Four prisoners dead in six weeks: the crisis unfolding in San Diego county jails
Four deaths in six weeks is troubling, Aaron Fischer, an attorney with Disability Rights California who co-wrote last year’s report, told the Guardian in response to the latest incidents. “When someone dies by suicide in a system’s highest level of care, there is enormous cause for concern about whether the system is capable of keeping people safe,” Fischer said.
The report found the San Diego jails struggled with an over-incarceration of people with mental health-related disabilities, failed to provide adequate mental health treatment to inmates, did not have in place appropriate suicide prevention practices and lacked oversight.
Deaths in San Diego county jails have prompted at least a dozen lawsuits since 2008 and more than $7m in settlements – yet critics say there have been few reforms.
Attorneys such as Julia Yoo, whose firm Iredale & Yoo has represented families in several lawsuits, wonders if the sheriff’s department is learning from previous incidents.
Yoo’s law firm is currently handling two such cases. In one, a man diagnosed with schizophrenia, whose illness caused him to drink water uncontrollably, died of water intoxication after the jail ignored warnings to monitor his water intake. In another case, a schizophrenic man was Tasered four times and suffered cardiac arrest after deputies pinned him to the ground.
“It seems like there are ways for the sheriff’s department to fix the problem,” Yoo said, “but they don’t, and here we go again.”
When the San Diego Sheriff’s Department signed a five-year, $21 million agreement for psychiatric care in its jails, it picked a provider with no track record of delivering mental health services to inmates.
Dozens of inmates died over the 27 months that CPMG was responsible for mental health care inside the county jail system, according to Sheriff’s Department records.
The Mannis deposition was unsealed last week, along with hundreds of pages of other documents in a civil case filed by the family of Ruben Nunez, a San Diego Central Jail inmate who died from water intoxication in the jail even though his medical record included multiple warnings that he needed to be kept away from water.
Julia Yoo, a partner in the law firm representing the Nunez family, said the Sheriff’s Department should learn from the lapses in treatment for inmates and in oversight of contractors.
San Diego County jail’s leading mortality rate is costing county millions of dollars in lawsuit payouts
At least 140 people have died in San Diego County jails since 2009, the year Bill Gore took over as sheriff. That’s an average higher than one inmate per month, every month, over the past 10 years. A six-month investigation by The San Diego Union-Tribune shows that the county’s jail mortality rate is the highest among California’s largest county jail systems. The grim history shows no sign of waning.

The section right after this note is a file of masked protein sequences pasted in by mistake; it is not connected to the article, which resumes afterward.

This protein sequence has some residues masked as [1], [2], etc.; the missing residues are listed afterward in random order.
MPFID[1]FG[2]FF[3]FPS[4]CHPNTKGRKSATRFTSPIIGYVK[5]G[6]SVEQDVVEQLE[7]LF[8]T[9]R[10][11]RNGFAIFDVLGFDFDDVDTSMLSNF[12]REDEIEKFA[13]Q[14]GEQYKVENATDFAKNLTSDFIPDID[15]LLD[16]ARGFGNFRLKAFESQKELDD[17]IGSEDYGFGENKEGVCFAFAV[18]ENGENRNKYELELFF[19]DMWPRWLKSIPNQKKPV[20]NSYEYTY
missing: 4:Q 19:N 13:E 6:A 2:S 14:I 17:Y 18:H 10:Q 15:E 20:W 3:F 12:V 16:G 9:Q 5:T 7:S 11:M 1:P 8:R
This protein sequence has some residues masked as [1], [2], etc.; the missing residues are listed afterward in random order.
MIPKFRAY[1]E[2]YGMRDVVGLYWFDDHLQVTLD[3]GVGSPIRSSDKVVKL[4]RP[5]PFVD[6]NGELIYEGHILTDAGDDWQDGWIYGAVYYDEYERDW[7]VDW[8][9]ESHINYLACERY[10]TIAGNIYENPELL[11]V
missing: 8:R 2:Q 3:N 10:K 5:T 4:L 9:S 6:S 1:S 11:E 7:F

“A measure of society is how we treat our most vulnerable. By that measure, San Diego County is failing miserably,” said Julia Yoo, a San Diego attorney who has sued the sheriff repeatedly on behalf of deceased inmates’ families.
Whether the newly installed Trump DOJ will be of the same view remains an open question. Indeed, early impressions suggest that the basic premise of the amicus brief—that critical commentary of police is valuable in a democracy—won’t find much purchase in a “law and order” regime. Having previously argued in an amicus brief for a broad reading of the First Amendment, it remains to be seen whether the next attorney general will ensure that the positions the DOJ takes in court remain consistent with the institution’s solemn obligation to always defend the citizenry’s constitutional rights.
Lawyers in San Diego and beyond worry the prosecution of a lawyer who represents a marijuana business could force a central tenet of practicing law – attorney-client privilege – to go up in smoke.
Washington Post: Border agents beat an undocumented immigrant to death. The U.S. is paying his family $1 million.
The story of Hernandez’s 2010 death at the Tijuana-San Diego border, backed up by the video on that card, exemplified the brutality of the law enforcement officers who patrolled the border and the impunity with which they act, advocates for Border Patrol reform say.
Washington Post: U.S. border officers told a Mexican teen to drink liquid meth. His family received $1 million for his death.
“Mi corazón! Mi corazón!” Acevedo screamed, according to court records — “My heart! My heart!” He was dead about two hours later.
Three years ago this week, Daniel Chong made news around the world when the U.S. Drug Enforcement Administration admitted that its agents accidentally left him in a temporary cell for five days without food or water.
Daniel Chong, a UC San Diego student, was detained in 2012 for what he was told would be five minutes after he was swept up in a drug bust at a friend’s house, where he had been smoking marijuana.